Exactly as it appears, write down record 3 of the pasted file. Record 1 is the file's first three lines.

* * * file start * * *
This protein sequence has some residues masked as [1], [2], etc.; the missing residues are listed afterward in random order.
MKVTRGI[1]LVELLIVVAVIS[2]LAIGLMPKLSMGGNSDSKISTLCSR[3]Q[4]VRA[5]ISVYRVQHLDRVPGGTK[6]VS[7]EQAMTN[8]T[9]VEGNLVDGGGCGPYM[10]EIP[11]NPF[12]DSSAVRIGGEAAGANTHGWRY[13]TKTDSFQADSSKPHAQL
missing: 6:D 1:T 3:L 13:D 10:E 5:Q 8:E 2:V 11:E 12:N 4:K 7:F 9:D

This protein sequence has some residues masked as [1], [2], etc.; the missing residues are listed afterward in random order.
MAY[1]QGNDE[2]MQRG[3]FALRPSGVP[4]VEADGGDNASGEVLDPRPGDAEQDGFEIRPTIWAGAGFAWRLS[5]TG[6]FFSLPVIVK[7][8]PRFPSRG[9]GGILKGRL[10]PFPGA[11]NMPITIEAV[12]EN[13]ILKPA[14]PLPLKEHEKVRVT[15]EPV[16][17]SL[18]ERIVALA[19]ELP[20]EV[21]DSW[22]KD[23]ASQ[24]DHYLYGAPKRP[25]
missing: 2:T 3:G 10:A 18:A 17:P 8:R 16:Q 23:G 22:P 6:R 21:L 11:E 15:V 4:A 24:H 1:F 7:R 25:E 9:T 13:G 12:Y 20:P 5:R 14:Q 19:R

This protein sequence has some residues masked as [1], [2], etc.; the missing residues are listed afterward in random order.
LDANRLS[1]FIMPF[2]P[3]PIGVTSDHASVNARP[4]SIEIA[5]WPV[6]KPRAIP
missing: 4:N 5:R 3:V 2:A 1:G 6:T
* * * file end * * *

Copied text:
This protein sequence has some residues masked as [1], [2], etc.; the missing residues are listed afterward in random order.
LDANRLS[1]FIMPF[2]P[3]PIGVTSDHASVNARP[4]SIEIA[5]WPV[6]KPRAIP
missing: 4:N 5:R 3:V 2:A 1:G 6:T